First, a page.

Monday, May 8, 2017

TEA FROM YOUR OWN GARDEN? YES, PLEASE!

By Mary Kennedy                              
                                                             
 
When a good friend moved, she gave me a wonderful assortment of herb teas and "gourmet" teas. I was familiar with many of them (chamomile, lemongrass, ginger, rosehip, jasmine and mint.) but I found some new favorites!                     
                                                        
 
Since lavender, chamomile and mint are probably the most popular tea herbs, let's take a look at all three.
 
 Lavender is a lovely plant and you can even grow the plant in a pot.
                                                       
 
Although if you have the room (and sunlight), this hardy English lavender makes a lovely border.  
                                                       
 
Chamomile grows very well outdoors and will be an attractive addition to your garden.
                                                             
 
Mint (as you probably know) is a very aggressive plant. Plant a little and you get a lot. Way more than you need and it comes back year after year.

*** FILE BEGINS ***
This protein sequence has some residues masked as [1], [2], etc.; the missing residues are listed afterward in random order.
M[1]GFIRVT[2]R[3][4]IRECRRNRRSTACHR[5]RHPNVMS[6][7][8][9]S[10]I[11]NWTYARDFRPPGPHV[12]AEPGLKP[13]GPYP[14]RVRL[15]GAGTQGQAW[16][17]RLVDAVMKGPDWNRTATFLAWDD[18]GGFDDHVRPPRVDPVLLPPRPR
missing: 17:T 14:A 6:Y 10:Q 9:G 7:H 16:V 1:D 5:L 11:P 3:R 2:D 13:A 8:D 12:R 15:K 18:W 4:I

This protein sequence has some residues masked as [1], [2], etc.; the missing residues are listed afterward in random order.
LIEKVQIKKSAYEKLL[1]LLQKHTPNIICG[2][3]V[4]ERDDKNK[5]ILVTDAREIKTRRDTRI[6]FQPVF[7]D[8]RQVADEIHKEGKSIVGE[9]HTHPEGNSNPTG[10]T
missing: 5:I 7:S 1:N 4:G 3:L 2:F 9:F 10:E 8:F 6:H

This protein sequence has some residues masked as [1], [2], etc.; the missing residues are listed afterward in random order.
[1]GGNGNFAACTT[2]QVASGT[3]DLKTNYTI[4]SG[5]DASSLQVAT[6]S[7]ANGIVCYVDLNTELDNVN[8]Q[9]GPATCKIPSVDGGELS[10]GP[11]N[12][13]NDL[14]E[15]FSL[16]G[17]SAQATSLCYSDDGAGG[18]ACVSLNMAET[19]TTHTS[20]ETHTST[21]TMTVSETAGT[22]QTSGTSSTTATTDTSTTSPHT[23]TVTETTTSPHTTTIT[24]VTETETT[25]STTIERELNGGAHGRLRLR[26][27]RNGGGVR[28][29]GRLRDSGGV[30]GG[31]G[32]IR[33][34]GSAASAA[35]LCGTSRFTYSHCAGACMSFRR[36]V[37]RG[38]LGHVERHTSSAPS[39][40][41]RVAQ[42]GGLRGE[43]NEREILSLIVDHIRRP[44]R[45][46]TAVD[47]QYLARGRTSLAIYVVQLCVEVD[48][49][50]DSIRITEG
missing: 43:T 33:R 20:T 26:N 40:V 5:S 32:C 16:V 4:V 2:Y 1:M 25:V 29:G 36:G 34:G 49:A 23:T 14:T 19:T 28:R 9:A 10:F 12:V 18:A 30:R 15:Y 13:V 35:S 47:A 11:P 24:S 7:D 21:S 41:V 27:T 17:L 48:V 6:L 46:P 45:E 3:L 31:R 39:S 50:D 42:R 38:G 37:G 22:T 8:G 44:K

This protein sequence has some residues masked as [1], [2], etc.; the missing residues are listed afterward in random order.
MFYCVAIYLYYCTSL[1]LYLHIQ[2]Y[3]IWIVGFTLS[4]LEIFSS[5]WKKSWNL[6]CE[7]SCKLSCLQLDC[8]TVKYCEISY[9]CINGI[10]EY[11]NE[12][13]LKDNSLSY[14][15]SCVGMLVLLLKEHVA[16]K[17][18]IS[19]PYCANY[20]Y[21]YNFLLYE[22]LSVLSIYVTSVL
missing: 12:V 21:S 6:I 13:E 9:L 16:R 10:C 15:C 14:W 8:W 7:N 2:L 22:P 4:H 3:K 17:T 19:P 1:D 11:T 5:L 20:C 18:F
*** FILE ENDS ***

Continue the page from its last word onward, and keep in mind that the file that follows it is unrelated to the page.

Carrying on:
Mint is delicious in iced tea...
                                                       
 
or in a mint julep...
                                                           
 
Or you can brew your own mint tea.
Here are a few tips on brewing tea grown from garden herbs.
 
 *Use three times as much fresh herbs as dry.
* Most herbal teas require boiling water, or just below the boiling point, for the best flavor.
* Don't be afraid to experiment, combining various. Lemon verbena and mint makes a great tea
* Don't go too far afield from the common herbs, because some herbs can affect medications. Always ask your doctor or nutritionist for advice.
*You can make tea from fresh-cut herbs or air dried herbs.
*Parsley makes a tasty tea and is best used fresh.
                                                   
          Hope this gives you a good starting point brewing tea from your garden. Bon appetit and let me know how you do!
 
Mary Kennedy